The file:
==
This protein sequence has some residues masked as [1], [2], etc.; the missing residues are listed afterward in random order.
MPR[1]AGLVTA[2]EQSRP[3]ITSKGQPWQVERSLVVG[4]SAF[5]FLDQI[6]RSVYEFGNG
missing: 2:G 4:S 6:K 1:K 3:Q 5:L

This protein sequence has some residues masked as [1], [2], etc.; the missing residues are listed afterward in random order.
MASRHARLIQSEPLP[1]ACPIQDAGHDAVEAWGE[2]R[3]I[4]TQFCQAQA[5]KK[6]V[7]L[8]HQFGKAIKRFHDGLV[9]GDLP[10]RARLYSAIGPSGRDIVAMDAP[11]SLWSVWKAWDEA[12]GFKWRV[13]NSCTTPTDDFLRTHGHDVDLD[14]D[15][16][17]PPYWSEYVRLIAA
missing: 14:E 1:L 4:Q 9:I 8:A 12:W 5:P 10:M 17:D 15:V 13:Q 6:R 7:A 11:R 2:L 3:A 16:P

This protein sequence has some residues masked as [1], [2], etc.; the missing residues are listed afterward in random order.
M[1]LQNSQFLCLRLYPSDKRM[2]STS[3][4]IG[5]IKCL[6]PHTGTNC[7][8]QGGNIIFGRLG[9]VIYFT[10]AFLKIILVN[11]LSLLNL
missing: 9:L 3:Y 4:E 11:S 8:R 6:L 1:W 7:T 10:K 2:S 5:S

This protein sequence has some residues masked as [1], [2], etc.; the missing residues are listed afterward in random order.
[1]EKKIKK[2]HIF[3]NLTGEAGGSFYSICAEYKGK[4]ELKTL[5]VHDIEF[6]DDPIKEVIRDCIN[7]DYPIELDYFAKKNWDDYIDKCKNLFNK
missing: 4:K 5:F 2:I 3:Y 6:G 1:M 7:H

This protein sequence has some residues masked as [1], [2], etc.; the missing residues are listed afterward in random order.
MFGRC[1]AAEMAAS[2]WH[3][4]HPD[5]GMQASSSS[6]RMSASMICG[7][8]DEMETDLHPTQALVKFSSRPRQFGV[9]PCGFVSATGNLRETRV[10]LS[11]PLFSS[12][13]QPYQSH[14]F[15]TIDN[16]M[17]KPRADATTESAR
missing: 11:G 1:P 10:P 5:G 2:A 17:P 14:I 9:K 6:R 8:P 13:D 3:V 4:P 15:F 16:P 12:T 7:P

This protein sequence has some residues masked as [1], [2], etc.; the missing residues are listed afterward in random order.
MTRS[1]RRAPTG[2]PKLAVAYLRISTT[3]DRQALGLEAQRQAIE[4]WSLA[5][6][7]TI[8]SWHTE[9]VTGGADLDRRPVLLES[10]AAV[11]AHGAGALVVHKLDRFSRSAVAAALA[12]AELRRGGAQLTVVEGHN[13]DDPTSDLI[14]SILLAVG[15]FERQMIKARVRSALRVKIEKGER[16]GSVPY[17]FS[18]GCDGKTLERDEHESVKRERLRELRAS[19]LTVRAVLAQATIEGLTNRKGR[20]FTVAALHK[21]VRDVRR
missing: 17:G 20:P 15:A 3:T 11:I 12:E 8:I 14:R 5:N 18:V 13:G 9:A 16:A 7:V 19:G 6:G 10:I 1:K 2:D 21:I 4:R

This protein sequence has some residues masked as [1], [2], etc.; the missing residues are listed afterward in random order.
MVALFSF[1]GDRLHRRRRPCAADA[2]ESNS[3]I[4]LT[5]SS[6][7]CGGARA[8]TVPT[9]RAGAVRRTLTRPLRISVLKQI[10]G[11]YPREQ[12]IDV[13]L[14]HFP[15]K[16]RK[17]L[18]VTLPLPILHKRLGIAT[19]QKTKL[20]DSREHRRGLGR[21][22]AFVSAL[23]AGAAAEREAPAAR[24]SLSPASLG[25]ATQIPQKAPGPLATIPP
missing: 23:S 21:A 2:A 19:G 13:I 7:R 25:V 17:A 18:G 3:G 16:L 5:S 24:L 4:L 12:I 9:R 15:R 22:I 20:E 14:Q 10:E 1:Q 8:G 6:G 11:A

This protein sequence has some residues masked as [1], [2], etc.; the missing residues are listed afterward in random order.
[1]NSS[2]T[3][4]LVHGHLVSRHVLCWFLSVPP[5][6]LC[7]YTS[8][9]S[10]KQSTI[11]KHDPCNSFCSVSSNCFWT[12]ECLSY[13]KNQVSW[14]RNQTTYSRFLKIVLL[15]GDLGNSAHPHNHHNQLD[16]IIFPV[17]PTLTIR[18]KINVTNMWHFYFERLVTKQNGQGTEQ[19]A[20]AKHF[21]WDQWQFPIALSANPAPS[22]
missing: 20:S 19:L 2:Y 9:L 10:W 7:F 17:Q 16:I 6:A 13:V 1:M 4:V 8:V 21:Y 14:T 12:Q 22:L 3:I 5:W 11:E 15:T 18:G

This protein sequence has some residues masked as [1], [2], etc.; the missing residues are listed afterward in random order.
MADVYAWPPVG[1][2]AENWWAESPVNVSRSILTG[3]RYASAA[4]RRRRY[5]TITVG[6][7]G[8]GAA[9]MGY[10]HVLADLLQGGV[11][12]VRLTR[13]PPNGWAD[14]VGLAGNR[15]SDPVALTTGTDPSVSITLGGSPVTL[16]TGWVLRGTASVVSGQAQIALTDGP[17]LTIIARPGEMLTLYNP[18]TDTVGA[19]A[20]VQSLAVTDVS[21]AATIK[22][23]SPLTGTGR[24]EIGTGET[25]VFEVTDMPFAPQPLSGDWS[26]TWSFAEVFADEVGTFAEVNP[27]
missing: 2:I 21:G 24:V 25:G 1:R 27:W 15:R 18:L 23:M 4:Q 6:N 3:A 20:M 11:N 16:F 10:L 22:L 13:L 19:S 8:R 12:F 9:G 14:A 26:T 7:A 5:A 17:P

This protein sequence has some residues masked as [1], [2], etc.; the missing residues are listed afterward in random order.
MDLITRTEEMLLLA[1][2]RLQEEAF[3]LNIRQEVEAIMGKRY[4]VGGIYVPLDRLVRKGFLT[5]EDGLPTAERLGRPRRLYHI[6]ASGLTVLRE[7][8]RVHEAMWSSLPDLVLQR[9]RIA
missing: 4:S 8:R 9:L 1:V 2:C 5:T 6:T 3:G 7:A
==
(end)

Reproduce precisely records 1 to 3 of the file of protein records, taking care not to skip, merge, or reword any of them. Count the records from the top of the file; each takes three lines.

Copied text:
This protein sequence has some residues masked as [1], [2], etc.; the missing residues are listed afterward in random order.
MPR[1]AGLVTA[2]EQSRP[3]ITSKGQPWQVERSLVVG[4]SAF[5]FLDQI[6]RSVYEFGNG
missing: 2:G 4:S 6:K 1:K 3:Q 5:L

This protein sequence has some residues masked as [1], [2], etc.; the missing residues are listed afterward in random order.
MASRHARLIQSEPLP[1]ACPIQDAGHDAVEAWGE[2]R[3]I[4]TQFCQAQA[5]KK[6]V[7]L[8]HQFGKAIKRFHDGLV[9]GDLP[10]RARLYSAIGPSGRDIVAMDAP[11]SLWSVWKAWDEA[12]GFKWRV[13]NSCTTPTDDFLRTHGHDVDLD[14]D[15][16][17]PPYWSEYVRLIAA
missing: 14:E 1:L 4:Q 9:I 8:A 12:W 5:P 10:M 17:D 15:V 13:Q 6:R 7:A 11:R 2:L 3:A 16:P

This protein sequence has some residues masked as [1], [2], etc.; the missing residues are listed afterward in random order.
M[1]LQNSQFLCLRLYPSDKRM[2]STS[3][4]IG[5]IKCL[6]PHTGTNC[7][8]QGGNIIFGRLG[9]VIYFT[10]AFLKIILVN[11]LSLLNL
missing: 9:L 3:Y 4:E 11:S 8:R 6:L 1:W 7:T 10:K 2:S 5:S